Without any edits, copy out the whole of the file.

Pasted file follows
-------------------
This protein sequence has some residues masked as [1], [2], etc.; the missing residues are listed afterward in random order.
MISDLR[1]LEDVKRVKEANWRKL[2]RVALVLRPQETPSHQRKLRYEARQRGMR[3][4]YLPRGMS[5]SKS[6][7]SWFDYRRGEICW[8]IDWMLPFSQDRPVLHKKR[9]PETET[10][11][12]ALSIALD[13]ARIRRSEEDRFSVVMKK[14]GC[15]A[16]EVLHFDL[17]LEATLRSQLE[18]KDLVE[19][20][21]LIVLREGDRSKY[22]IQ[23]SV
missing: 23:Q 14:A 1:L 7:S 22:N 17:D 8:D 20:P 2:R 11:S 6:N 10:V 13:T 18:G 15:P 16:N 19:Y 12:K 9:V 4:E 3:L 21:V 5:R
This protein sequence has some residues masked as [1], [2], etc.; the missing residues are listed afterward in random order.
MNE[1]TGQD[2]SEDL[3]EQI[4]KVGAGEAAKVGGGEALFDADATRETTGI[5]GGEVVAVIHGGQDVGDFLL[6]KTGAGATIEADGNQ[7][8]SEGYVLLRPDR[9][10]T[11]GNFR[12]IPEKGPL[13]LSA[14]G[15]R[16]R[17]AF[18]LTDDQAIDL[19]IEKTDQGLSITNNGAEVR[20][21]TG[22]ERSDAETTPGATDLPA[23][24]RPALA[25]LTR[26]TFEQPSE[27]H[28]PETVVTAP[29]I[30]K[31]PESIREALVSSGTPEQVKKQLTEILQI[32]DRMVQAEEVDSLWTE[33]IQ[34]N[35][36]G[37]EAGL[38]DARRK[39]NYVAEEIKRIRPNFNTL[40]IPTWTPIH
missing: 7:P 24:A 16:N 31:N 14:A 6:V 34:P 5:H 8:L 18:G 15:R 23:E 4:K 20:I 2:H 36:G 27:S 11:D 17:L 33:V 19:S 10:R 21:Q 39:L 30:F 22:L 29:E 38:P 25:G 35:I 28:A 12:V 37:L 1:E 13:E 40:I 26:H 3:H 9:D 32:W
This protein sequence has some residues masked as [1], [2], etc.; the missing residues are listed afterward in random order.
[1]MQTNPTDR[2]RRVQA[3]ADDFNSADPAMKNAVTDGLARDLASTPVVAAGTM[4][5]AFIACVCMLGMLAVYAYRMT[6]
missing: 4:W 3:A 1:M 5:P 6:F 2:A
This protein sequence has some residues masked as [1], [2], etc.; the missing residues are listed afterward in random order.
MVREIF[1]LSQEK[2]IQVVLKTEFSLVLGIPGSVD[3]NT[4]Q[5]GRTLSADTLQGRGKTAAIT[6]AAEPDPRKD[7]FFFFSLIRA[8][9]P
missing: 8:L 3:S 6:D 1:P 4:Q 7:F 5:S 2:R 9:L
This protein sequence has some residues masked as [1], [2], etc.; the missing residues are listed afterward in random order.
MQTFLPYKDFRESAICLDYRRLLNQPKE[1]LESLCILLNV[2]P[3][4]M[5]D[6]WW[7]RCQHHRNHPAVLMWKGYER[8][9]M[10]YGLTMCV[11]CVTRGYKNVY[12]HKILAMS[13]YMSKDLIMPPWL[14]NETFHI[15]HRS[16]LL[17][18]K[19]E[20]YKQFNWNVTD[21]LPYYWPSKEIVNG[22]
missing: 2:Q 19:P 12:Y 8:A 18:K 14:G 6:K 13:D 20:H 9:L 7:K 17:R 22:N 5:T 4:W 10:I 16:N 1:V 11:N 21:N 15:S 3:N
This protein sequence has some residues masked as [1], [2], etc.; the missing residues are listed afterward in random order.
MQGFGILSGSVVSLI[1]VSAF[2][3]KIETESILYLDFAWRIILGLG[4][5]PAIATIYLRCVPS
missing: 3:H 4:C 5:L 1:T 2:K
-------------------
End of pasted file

This protein sequence has some residues masked as [1], [2], etc.; the missing residues are listed afterward in random order.
MISDLR[1]LEDVKRVKEANWRKL[2]RVALVLRPQETPSHQRKLRYEARQRGMR[3][4]YLPRGMS[5]SKS[6][7]SWFDYRRGEICW[8]IDWMLPFSQDRPVLHKKR[9]PETET[10][11][12]ALSIALD[13]ARIRRSEEDRFSVVMKK[14]GC[15]A[16]EVLHFDL[17]LEATLRSQLE[18]KDLVE[19][20][21]LIVLREGDRSKY[22]IQ[23]SV
missing: 23:Q 14:A 1:L 7:S 22:N 17:D 8:D 20:P 2:R 11:S 6:N 10:V 13:T 18:G 15:P 16:N 19:Y 12:K 9:V 4:E 3:L 21:V 5:R
This protein sequence has some residues masked as [1], [2], etc.; the missing residues are listed afterward in random order.
MNE[1]TGQD[2]SEDL[3]EQI[4]KVGAGEAAKVGGGEALFDADATRETTGI[5]GGEVVAVIHGGQDVGDFLL[6]KTGAGATIEADGNQ[7][8]SEGYVLLRPDR[9][10]T[11]GNFR[12]IPEKGPL[13]LSA[14]G[15]R[16]R[17]AF[18]LTDDQAIDL[19]IEKTDQGLSITNNGAEVR[20][21]TG[22]ERSDAETTPGATDLPA[23][24]RPALA[25]LTR[26]TFEQPSE[27]H[28]PETVVTAP[29]I[30]K[31]PESIREALVSSGTPEQVKKQLTEILQI[32]DRMVQAEEVDSLWTE[33]IQ[34]N[35][36]G[37]EAGL[38]DARRK[39]NYVAEEIKRIRPNFNTL[40]IPTWTPIH
missing: 7:P 24:A 16:N 31:N 14:A 6:V 34:P 5:H 8:L 18:G 15:R 23:E 4:K 20:I 2:H 36:G 27:S 11:D 17:L 33:V 19:S 10:R 21:Q 39:L 30:F 22:L 29:E 38:P 25:G 35:I 28:A 12:V 37:L 1:E 13:E 40:I 26:H 3:H 9:D 32:W
This protein sequence has some residues masked as [1], [2], etc.; the missing residues are listed afterward in random order.
[1]MQTNPTDR[2]RRVQA[3]ADDFNSADPAMKNAVTDGLARDLASTPVVAAGTM[4][5]AFIACVCMLGMLAVYAYRMT[6]
missing: 4:W 3:A 1:M 5:P 6:F 2:A
This protein sequence has some residues masked as [1], [2], etc.; the missing residues are listed afterward in random order.
MVREIF[1]LSQEK[2]IQVVLKTEFSLVLGIPGSVD[3]NT[4]Q[5]GRTLSADTLQGRGKTAAIT[6]AAEPDPRKD[7]FFFFSLIRA[8][9]P
missing: 8:L 3:S 6:D 1:P 4:Q 7:F 5:S 2:R 9:L
This protein sequence has some residues masked as [1], [2], etc.; the missing residues are listed afterward in random order.
MQTFLPYKDFRESAICLDYRRLLNQPKE[1]LESLCILLNV[2]P[3][4]M[5]D[6]WW[7]RCQHHRNHPAVLMWKGYER[8][9]M[10]YGLTMCV[11]CVTRGYKNVY[12]HKILAMS[13]YMSKDLIMPPWL[14]NETFHI[15]HRS[16]LL[17][18]K[19]E[20]YKQFNWNVTD[21]LPYYWPSKEIVNG[22]
missing: 2:Q 19:P 12:Y 8:A 18:K 14:G 6:K 13:D 20:H 9:L 7:K 17:R 22:N 5:T 4:W 10:I 16:N 1:V 11:N 21:N 15:S 3:N
This protein sequence has some residues masked as [1], [2], etc.; the missing residues are listed afterward in random order.
MQGFGILSGSVVSLI[1]VSAF[2][3]KIETESILYLDFAWRIILGLG[4][5]PAIATIYLRCVPS
missing: 3:H 4:C 5:L 1:T 2:K